If members refuse to act, then perhaps it is time to question why we have a Congress at all that will not use its power of the purse to insist Obamacare be defunded. That will not defund the Environmental Protection Agency that is arbitrarily implementing carbon emissions restrictions without any vote in Congress. And that will not stop the IRS from implementing DISCLOSE Act-style restrictions without any change of law.

Come to think of it, even when the government was supposedly shut down last October, more than 86 percent, or $3.15 trillion of “automatic” spending continued without any additional congressional authorization. Is this representative government?

Congress has the power of the purse and can make effective use of it should they choose to do so. The only way all of this stops is if Congress refuses to increase the debt ceiling. For proof that this can be an effective tool at achieving concessions from the Obama administration, there wouldn’t have been sequestration without the debt ceiling debate in 2011.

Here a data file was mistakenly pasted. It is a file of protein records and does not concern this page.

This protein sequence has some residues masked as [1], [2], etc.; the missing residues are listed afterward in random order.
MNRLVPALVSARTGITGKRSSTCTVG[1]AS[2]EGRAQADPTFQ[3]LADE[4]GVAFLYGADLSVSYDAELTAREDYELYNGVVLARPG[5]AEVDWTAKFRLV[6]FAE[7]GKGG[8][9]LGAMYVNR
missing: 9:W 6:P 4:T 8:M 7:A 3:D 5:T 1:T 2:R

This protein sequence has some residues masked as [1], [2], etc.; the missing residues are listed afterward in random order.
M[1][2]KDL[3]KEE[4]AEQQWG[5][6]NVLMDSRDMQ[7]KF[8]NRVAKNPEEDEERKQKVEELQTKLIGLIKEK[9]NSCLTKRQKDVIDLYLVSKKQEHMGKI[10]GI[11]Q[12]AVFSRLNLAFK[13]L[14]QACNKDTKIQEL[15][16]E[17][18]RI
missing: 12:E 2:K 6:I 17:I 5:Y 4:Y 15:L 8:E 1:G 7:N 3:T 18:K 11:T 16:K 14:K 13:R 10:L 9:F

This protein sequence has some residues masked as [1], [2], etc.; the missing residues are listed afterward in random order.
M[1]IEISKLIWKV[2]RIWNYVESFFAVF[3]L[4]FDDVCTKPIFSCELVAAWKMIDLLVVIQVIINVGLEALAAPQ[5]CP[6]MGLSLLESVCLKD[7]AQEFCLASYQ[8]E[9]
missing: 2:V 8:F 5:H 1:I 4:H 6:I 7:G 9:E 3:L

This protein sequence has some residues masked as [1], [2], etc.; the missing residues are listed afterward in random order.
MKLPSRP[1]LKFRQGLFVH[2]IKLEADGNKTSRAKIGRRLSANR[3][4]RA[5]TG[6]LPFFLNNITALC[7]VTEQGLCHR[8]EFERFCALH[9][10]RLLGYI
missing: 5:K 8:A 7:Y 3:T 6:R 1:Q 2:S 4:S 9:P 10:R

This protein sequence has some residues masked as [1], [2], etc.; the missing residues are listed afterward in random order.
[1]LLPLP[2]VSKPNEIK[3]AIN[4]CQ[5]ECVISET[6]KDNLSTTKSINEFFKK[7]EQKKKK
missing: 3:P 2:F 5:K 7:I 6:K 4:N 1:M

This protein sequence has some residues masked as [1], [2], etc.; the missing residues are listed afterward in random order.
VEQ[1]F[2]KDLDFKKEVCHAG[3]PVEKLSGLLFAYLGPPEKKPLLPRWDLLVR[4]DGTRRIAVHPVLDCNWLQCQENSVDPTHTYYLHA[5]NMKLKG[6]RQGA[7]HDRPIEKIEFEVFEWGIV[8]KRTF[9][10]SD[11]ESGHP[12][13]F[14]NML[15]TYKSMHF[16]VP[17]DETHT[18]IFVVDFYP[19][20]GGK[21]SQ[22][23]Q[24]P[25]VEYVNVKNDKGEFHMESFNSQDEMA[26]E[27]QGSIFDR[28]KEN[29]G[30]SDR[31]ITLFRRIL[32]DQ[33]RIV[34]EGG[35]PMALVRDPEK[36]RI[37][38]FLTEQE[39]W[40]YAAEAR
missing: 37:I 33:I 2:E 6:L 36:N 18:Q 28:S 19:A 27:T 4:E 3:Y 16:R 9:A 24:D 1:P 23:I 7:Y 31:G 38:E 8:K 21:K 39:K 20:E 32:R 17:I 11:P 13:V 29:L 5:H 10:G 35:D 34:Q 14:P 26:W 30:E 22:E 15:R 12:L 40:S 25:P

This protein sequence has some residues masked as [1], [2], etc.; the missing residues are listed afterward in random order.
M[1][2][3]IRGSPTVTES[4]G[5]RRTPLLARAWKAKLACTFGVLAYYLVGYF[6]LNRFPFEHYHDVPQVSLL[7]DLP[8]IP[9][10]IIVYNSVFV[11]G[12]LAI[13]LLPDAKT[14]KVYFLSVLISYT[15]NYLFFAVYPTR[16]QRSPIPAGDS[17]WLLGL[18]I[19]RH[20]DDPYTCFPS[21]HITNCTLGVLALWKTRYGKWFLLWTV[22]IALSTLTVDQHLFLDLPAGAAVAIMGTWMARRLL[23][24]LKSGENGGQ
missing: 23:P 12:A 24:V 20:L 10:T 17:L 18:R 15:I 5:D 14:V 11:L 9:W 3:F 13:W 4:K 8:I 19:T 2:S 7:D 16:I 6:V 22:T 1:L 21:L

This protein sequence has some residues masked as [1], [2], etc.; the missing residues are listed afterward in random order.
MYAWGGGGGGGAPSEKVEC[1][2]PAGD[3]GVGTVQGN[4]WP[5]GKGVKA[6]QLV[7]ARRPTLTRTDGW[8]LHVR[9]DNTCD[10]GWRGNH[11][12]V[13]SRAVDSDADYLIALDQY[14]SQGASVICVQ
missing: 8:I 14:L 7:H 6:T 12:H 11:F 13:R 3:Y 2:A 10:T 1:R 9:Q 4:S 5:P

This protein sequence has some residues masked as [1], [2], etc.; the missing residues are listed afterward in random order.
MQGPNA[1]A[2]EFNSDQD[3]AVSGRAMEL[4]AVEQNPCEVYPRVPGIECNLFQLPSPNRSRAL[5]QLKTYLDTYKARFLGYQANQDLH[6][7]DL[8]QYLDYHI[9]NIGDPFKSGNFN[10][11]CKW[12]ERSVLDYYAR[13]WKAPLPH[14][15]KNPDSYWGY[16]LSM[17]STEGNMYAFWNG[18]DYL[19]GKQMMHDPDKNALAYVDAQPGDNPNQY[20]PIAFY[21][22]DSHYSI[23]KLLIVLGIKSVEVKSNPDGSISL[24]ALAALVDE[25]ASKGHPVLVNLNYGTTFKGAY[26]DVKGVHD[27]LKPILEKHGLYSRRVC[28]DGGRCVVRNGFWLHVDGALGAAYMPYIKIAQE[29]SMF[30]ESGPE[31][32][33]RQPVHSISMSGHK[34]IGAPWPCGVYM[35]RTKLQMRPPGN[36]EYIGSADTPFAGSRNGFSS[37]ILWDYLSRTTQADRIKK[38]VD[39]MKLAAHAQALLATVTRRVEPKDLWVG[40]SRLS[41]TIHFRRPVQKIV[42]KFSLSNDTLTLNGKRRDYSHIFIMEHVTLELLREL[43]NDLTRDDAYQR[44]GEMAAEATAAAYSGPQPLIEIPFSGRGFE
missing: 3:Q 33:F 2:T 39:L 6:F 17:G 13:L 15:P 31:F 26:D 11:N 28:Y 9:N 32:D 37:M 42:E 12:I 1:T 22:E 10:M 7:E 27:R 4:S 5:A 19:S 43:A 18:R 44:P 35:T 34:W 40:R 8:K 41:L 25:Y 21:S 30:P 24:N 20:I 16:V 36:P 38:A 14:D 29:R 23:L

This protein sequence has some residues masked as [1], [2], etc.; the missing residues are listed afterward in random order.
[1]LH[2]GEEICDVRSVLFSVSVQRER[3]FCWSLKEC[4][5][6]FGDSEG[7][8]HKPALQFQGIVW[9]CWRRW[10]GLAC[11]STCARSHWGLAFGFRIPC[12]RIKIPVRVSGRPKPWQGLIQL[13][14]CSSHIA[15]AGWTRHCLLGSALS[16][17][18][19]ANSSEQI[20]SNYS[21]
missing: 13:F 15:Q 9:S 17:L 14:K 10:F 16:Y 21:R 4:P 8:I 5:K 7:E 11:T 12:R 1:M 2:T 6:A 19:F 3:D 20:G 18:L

But if the fear is that by fighting Obama on the debt ceiling, House Republicans believe they will lose, if that is the argument, and in the process the American people continue to lose battle after battle, it appears surrender has become a self-fulfilling proposition.

Why should we even have a Congress or the constitutional separation of powers at all if all real legislative powers have already, willingly been ceded to the executive branch? Serious question.

Robert Romano is the senior editor of Americans for Limited Government.